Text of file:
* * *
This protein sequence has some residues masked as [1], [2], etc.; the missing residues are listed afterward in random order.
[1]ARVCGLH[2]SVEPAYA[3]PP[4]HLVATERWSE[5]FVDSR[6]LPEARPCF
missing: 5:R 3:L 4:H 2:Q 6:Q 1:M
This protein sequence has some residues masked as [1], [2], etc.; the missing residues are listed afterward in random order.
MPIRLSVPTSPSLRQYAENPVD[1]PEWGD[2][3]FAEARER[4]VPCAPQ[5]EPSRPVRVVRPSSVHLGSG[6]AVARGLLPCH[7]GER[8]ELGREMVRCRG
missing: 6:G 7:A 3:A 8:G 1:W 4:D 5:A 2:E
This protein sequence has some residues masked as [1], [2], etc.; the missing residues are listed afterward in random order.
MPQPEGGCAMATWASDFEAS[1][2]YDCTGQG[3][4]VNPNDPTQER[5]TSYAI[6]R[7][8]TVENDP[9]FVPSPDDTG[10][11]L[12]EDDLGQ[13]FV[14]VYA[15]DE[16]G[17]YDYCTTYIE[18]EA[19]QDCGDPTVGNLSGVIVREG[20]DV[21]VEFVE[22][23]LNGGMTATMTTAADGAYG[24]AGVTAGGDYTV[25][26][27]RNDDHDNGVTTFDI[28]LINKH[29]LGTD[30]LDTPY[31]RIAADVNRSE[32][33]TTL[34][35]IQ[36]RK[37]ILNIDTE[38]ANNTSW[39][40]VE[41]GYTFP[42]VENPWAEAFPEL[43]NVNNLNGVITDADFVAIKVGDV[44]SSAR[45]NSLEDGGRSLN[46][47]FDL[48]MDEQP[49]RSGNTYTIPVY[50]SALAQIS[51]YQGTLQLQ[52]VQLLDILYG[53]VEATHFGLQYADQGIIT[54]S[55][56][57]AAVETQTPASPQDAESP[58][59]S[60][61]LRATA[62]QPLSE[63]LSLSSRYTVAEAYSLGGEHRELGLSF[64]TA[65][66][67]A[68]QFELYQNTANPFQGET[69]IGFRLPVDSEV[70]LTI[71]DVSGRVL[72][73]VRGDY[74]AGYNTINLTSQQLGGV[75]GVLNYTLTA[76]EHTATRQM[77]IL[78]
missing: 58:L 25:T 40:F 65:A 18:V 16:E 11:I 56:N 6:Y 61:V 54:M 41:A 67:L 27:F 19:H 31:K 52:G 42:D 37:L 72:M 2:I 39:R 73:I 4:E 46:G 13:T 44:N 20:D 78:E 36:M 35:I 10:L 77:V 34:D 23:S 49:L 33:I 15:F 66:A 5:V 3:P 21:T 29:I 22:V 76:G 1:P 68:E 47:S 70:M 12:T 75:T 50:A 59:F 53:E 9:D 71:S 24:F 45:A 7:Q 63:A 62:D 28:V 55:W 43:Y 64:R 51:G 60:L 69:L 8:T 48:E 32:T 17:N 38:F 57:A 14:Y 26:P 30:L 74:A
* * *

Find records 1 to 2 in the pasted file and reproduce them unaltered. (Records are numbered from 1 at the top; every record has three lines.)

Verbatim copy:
This protein sequence has some residues masked as [1], [2], etc.; the missing residues are listed afterward in random order.
[1]ARVCGLH[2]SVEPAYA[3]PP[4]HLVATERWSE[5]FVDSR[6]LPEARPCF
missing: 5:R 3:L 4:H 2:Q 6:Q 1:M
This protein sequence has some residues masked as [1], [2], etc.; the missing residues are listed afterward in random order.
MPIRLSVPTSPSLRQYAENPVD[1]PEWGD[2][3]FAEARER[4]VPCAPQ[5]EPSRPVRVVRPSSVHLGSG[6]AVARGLLPCH[7]GER[8]ELGREMVRCRG
missing: 6:G 7:A 3:A 8:G 1:W 4:D 5:A 2:E